The Restaurant Show 2016
October 12, 2016
NRB Show 2017
The Northern Restaurant & Bar Show 2017
April 4, 2017
The Restaurant Show 2016
October 12, 2016
NRB Show 2017
The Northern Restaurant & Bar Show 2017
April 4, 2017

Is Jamie’s Italian in trouble?

So, what was the biggest story trending on the BBC website and many other media outlets last week?

It may surprise you, but it was the news that Jamie’s Italian – the fast growing restaurant chain owned by Jamie Oliver, is closing 6 UK branches. They currently have 42 in the UK, which is not a bad tally since they only opened the first site in 2008.

There are however a few reasons why this may not be the indicator of a slowdown that many have commented on.

As all restaurant owners will know, it is very difficult to know how well a restaurant will perform when you first open. There are just too many factors to predict.

How do you decide on a location for a venue?

The background of some of our team at Venue Marketing is in customer and prospect data analysis. One of our team was involved in the original analysis of where to put the ‘new’ Wembley Stadium. The original proposals were to knock down the ‘old’ Wembley Stadium and replace it, but the location of the replacement was not fully decided.

Some of the options were London, Birmingham or the North West. In terms of audience, many football fans are actually northern based. With large teams like Liverpool, Everton, Manchester United and Manchester City, Newcastle United, and countless others, there was an argument that it should be as convenient as possible for fans and located in the North West.

The Midlands location however, was a potential compromise, as it would be ideally located for fans from all over the country and esaily accessible by all means of transport.

However, the reality of the situation is that the Stadium needed to be paid for – and this means it needs to be located to suit every audience and particularly those who are likely to make the business a success commercially.

That doesn’t just include fans, but companies, international visitors, international businesses and so on. On that basis, it obviously made sense to look at all those factors. As a result, the powers that be obviously decided that it made more sense to demolish the existing stadium and rebuild on the same site – which was by all inidications the most expensive option by far, but evidently, the most likely to yield a return on the huge initial investment.

What about restaurant locations?

It is only natural for a business which is rapidly growing, to evaluate their portfolio of sites once they are established, to look at which may be the highest performing and also those which are not performing as well. In fact, it may be the turning point, where it becomes a mature business – ready for the next stage.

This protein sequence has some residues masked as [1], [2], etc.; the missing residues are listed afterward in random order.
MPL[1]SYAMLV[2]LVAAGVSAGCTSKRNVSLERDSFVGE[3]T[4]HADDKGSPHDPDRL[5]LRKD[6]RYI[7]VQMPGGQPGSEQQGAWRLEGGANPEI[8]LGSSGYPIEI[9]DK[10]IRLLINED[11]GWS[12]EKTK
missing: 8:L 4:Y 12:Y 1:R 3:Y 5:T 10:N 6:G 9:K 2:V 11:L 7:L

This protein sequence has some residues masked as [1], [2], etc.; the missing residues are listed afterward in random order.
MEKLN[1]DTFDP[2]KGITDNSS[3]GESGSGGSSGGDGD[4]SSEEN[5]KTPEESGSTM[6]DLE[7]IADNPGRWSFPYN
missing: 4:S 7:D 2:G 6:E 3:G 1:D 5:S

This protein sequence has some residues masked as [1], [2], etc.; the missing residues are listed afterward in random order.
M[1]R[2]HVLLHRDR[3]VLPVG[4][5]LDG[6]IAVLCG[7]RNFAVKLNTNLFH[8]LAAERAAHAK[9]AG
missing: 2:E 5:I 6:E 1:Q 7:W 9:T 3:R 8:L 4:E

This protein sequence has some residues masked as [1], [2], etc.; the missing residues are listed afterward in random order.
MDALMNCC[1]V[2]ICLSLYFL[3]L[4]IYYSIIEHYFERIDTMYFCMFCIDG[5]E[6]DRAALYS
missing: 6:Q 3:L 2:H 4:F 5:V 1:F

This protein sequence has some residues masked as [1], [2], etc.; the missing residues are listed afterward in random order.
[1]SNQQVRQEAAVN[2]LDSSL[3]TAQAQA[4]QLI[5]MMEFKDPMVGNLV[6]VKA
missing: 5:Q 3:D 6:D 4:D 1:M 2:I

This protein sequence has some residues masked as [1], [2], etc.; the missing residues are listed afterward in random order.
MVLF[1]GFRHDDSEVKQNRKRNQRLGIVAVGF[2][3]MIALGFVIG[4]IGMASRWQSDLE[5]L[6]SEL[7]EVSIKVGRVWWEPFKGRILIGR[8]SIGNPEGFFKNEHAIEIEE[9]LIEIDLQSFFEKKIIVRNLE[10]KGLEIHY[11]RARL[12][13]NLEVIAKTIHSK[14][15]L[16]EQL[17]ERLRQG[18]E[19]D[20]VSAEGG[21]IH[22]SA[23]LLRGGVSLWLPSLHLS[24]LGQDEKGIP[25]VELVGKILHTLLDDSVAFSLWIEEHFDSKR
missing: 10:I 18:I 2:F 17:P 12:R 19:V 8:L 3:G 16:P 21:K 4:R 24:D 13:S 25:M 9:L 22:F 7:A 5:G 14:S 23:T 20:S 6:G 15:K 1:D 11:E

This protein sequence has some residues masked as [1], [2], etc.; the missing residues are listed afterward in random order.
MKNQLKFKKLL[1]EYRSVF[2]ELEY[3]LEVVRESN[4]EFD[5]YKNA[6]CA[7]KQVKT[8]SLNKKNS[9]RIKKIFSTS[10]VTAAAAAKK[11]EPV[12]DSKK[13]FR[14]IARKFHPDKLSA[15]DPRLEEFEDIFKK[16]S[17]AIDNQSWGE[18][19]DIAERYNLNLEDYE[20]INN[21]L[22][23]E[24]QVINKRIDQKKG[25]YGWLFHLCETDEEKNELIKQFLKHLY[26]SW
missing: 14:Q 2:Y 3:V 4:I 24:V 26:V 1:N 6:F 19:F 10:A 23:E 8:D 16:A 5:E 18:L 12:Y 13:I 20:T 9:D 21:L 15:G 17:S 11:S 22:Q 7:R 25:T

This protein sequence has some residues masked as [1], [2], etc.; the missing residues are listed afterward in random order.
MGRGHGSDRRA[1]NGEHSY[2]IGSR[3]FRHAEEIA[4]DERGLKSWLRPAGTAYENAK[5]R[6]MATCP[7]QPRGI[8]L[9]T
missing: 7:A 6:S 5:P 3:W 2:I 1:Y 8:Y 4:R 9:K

Let’s not forget that Wetherspoons, Restaurant Group and many other large hospitality operators regularly close their lowest performing sites, in order to invest in those that are performing better. It also enables them to acquire new sites in other areas to refine and improve their portfolio.

Let’s not forget that although the Restaurant Group closed 33 Frankie and Benny’s sites at the end of last year, it doesn’t seem to have affected their plan to grow from 500 to 1,000 sites over the next decade. Are your plans the same?

So – how is this relevant to smaller restaurant operators?

Well, if you only have one restaurant, you can’t simply close your underperforming site. Even if you have 10 sites, it may not be an option to write of the investment you have made in those sites, so you have no choice but to make them work as well as you possibly can. That means making sure that you are maximising every single element of the business.

In fact, if you only have one site and it is underperforming you probably need to take a similar approach to the large operators, but on a much smaller scale.

What can I do to make sure we are maximising our performance?

How often do you look at what is working in your restaurant and change the underperforming elements, while investing in the areas that are performing better?

  • Are there dishes on the menu that rarely sell, or get negative feedback from customers?
  • Are there areas of the venue that people don’t tend to use – but could be repurposed to make them more useful?
  • Could we make relatively small investments in the look and feel of the venue, that could radically improve the ambience?
  • Are the staff failing to make the most of their interactions with every customer, to bring them back to our venue again?
  • Are we struggling to collect and manage information about our customers, that we can use to engage with them and bring them back?
  • Do we find it difficult to find the time to engage online with our customers on a daily basis?

Funnily enough, we deal with dozens of restaurants on an ongoing basis, so we know that for most restaurants and venues, the answer to most, if not all of the above questions is YES.

We work with those restaurants to put those different elements in place and in many cases – we actually do the above for them using our team of experts! Our team can be contacted on 01772 978 101 if you want to chat about how we can do it for you.

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